Four-week-old male CD-1 wild-type outbred mice purchased from Charles River Laboratories (Wilmington, MA) were used for this study. The mice were housed at an animal facility at the Buffalo Veterans Affairs Medical Center. All procedures were approved by the Institutional Animal Care and Use Committee at the Buffalo Veterans Affairs Hospital and complied with all State, Federal, and National Institutes of Health regulations.

2.2. The Diets

The mice were fed a standard rodent diet, Purina 5L79 (LabDiet®, St. Louis, MO) for the 1st 4 weeks of life. Once in our animal facilities (at 4 weeks of age), the mice were fed ad libitum two different rodent chows from Bio-Serv® (Frenchtown, NJ, USA) and Harlan® Laboratories (Madison, WI, USA) until sacrifice. The first diet from Bio-Serv, a semipurified standard diet, AIN-93G rodent diet (Stk# F3542), was processed with 100°C heating for 20–60 seconds. To create the high AGE diet, the chow was heated for additional 30 minutes at 125°C. The second diet from Harlan Laboratories, also a standard rodent diet (Stk# Tek 70001.15), was processed with heating at 60–80°C for 20–30 seconds and additional 5 seconds at 65–85°C. To create the high AGE diet, the chow was heated for additional 30 minutes at 125°C. Table 1 summarizes the macro- and micronutrients of each of the diets as well as the AGE levels in each of the diets. Figure 1 is a flow diagram of the mouse groups based on diet (chow) given.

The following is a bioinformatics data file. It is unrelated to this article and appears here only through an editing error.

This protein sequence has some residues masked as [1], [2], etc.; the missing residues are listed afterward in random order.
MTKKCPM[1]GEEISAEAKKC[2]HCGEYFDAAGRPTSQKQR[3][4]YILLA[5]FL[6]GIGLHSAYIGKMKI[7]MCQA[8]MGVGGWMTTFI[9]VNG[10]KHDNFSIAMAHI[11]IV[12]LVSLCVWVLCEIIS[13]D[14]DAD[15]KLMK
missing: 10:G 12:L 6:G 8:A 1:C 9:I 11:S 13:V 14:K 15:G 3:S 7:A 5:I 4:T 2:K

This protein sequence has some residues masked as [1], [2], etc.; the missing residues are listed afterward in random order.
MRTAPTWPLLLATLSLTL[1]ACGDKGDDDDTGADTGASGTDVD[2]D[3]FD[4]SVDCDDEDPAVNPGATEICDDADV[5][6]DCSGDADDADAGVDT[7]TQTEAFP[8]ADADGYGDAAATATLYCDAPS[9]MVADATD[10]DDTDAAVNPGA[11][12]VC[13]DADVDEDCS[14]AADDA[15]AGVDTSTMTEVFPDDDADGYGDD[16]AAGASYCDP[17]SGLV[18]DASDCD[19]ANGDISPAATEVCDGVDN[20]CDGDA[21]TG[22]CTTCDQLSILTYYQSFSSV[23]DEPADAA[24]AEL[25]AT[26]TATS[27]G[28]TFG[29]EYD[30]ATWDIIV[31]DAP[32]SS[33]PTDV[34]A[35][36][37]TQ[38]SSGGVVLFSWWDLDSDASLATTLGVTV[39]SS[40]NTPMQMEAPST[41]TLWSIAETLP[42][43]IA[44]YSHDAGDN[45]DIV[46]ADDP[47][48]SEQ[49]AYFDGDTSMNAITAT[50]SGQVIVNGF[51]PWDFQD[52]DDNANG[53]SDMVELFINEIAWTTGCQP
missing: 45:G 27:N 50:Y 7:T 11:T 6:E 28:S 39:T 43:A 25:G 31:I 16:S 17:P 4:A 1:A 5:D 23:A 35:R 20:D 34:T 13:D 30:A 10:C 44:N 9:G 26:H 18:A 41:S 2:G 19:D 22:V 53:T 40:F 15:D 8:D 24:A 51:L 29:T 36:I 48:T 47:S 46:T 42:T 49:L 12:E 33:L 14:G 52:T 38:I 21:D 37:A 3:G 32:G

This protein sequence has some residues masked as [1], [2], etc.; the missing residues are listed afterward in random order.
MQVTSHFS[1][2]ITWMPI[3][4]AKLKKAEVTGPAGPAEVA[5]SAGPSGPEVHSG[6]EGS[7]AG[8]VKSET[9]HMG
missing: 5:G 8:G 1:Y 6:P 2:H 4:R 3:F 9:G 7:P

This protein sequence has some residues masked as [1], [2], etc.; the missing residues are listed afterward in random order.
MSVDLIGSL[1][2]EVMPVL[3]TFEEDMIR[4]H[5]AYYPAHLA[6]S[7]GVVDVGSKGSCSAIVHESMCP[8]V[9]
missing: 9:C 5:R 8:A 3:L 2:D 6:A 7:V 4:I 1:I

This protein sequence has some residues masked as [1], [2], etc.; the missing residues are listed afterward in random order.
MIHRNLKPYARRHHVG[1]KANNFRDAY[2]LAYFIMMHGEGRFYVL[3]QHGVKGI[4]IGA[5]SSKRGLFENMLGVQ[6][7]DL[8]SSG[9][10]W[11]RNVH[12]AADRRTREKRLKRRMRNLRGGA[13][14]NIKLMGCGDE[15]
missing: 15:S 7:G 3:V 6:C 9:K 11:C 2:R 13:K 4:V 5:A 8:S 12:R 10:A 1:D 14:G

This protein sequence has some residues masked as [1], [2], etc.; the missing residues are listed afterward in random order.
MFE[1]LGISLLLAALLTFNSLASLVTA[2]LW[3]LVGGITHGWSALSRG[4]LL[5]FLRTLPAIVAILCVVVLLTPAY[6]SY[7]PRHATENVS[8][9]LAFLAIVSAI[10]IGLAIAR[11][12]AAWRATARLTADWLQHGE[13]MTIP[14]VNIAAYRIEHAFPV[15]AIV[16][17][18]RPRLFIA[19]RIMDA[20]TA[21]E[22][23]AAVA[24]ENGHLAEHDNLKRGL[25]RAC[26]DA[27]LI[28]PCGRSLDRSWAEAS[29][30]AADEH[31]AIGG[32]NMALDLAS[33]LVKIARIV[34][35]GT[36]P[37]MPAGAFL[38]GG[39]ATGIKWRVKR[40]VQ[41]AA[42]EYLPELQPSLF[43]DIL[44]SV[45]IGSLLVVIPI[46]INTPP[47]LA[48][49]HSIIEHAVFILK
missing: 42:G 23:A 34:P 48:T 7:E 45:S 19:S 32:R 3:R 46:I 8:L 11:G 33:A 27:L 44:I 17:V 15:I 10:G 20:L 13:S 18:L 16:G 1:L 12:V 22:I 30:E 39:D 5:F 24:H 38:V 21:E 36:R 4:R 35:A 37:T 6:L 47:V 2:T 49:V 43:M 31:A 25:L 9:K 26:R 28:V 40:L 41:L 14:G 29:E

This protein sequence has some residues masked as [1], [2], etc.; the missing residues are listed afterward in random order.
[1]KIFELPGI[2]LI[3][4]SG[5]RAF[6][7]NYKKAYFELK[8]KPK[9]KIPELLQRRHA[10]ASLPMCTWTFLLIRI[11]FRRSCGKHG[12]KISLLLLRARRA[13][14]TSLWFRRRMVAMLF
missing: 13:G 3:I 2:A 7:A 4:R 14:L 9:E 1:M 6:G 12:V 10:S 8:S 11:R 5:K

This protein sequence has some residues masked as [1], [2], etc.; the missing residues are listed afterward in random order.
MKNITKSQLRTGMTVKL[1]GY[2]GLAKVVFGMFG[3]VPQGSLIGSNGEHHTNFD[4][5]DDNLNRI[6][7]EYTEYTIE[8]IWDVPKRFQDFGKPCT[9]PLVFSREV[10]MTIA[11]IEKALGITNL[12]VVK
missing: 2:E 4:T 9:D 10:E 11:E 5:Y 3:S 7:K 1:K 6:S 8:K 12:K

Table 1: Dietary macro- and micronutrients and AGE levels.
Figure 1: Flowchart of mice groups based on chow assigned. shows the number of mice in each group. HAGE-HF: high AGE-high fat, HAGE-LF: high AGE-low fat, LAGE-HF: low AGE-high fat, and LAGE-LF: low AGE-low fat.